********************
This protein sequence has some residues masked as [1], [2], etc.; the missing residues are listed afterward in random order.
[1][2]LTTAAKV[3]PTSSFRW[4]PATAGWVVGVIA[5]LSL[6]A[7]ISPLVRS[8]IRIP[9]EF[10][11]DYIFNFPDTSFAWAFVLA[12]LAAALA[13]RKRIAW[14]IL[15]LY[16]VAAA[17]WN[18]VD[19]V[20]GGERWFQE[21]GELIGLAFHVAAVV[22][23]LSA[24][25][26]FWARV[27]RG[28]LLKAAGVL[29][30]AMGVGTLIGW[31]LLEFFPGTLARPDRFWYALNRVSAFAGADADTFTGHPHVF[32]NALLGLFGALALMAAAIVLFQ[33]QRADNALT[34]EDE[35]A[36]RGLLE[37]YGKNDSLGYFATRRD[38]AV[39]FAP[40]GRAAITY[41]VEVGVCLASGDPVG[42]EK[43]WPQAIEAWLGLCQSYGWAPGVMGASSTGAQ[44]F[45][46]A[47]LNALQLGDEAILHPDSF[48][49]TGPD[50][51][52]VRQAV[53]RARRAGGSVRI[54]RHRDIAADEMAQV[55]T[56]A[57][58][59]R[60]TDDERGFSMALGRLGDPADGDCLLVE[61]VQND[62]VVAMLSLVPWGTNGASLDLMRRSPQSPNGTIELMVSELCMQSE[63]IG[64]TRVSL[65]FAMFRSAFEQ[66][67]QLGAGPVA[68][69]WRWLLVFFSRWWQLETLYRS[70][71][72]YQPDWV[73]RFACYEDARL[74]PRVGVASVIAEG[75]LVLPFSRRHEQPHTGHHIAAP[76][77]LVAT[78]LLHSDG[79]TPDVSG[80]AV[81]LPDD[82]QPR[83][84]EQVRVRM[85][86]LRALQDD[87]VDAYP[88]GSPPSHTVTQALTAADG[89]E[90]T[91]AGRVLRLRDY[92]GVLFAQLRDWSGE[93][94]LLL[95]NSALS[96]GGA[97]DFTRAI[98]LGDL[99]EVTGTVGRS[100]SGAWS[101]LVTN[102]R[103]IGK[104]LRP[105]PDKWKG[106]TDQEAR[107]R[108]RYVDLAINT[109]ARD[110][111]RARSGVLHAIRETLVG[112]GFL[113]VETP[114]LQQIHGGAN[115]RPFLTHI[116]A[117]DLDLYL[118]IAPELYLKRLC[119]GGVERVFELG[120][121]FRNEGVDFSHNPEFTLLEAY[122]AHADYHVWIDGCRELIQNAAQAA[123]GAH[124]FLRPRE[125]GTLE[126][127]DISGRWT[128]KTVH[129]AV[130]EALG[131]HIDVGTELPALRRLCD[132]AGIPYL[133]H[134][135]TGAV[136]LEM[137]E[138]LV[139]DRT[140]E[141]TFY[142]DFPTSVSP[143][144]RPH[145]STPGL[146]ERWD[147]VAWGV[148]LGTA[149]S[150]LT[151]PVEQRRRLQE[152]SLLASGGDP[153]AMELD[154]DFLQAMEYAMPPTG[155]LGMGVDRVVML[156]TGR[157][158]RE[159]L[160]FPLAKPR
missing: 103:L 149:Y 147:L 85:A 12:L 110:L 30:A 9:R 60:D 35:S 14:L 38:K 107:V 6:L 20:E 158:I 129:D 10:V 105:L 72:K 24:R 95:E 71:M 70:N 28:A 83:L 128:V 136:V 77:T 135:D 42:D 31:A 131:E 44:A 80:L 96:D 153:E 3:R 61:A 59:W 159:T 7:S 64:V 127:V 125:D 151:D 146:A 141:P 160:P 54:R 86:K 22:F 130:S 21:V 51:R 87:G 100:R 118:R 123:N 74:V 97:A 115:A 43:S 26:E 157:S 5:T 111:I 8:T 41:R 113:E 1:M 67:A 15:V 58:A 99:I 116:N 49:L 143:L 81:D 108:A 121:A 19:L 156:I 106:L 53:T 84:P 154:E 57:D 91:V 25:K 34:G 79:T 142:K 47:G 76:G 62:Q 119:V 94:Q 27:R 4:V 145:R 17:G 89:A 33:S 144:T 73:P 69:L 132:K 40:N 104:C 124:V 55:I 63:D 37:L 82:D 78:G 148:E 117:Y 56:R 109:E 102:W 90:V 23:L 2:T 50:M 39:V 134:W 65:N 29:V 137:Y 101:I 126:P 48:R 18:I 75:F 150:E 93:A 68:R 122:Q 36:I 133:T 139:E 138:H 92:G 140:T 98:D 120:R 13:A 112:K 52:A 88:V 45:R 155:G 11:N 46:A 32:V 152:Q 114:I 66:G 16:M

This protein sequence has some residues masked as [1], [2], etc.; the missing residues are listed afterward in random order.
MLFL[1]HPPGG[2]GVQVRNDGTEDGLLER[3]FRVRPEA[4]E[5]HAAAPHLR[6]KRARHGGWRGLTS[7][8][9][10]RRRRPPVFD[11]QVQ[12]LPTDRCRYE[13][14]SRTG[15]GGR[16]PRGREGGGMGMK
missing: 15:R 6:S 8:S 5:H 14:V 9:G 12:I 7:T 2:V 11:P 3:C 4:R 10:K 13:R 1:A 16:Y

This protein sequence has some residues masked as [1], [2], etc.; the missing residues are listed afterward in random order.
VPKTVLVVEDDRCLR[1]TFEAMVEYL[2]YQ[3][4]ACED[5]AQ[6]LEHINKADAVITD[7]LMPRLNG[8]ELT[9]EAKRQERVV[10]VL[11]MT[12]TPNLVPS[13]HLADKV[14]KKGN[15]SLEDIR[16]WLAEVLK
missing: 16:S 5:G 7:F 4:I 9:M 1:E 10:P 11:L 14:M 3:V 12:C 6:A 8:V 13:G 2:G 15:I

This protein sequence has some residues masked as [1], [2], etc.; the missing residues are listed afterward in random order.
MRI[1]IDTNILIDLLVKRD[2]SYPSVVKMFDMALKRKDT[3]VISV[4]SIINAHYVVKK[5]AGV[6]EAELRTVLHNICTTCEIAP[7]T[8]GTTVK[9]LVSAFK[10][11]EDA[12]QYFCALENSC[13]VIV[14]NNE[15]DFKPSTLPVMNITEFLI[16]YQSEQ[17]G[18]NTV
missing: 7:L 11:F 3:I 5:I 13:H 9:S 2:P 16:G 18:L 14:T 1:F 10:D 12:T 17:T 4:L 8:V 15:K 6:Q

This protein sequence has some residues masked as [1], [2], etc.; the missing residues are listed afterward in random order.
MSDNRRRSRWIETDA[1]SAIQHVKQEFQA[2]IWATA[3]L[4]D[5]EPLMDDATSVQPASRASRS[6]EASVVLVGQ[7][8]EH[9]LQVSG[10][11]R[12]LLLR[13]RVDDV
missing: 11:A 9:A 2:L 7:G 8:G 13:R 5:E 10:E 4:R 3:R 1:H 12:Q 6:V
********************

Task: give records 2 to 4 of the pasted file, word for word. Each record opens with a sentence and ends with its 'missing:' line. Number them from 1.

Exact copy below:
This protein sequence has some residues masked as [1], [2], etc.; the missing residues are listed afterward in random order.
MLFL[1]HPPGG[2]GVQVRNDGTEDGLLER[3]FRVRPEA[4]E[5]HAAAPHLR[6]KRARHGGWRGLTS[7][8][9][10]RRRRPPVFD[11]QVQ[12]LPTDRCRYE[13][14]SRTG[15]GGR[16]PRGREGGGMGMK
missing: 15:R 6:S 8:S 5:H 14:V 9:G 12:I 7:T 2:V 11:P 3:C 4:R 10:K 13:R 1:A 16:Y

This protein sequence has some residues masked as [1], [2], etc.; the missing residues are listed afterward in random order.
VPKTVLVVEDDRCLR[1]TFEAMVEYL[2]YQ[3][4]ACED[5]AQ[6]LEHINKADAVITD[7]LMPRLNG[8]ELT[9]EAKRQERVV[10]VL[11]MT[12]TPNLVPS[13]HLADKV[14]KKGN[15]SLEDIR[16]WLAEVLK
missing: 16:S 5:G 7:F 4:I 9:M 1:E 10:P 11:L 14:M 3:V 12:C 6:A 8:V 13:G 2:G 15:I

This protein sequence has some residues masked as [1], [2], etc.; the missing residues are listed afterward in random order.
MRI[1]IDTNILIDLLVKRD[2]SYPSVVKMFDMALKRKDT[3]VISV[4]SIINAHYVVKK[5]AGV[6]EAELRTVLHNICTTCEIAP[7]T[8]GTTVK[9]LVSAFK[10][11]EDA[12]QYFCALENSC[13]VIV[14]NNE[15]DFKPSTLPVMNITEFLI[16]YQSEQ[17]G[18]NTV
missing: 7:L 11:F 3:I 5:I 13:H 9:S 2:P 16:G 18:L 14:T 1:F 10:D 12:T 17:T 4:L 8:V 15:K 6:Q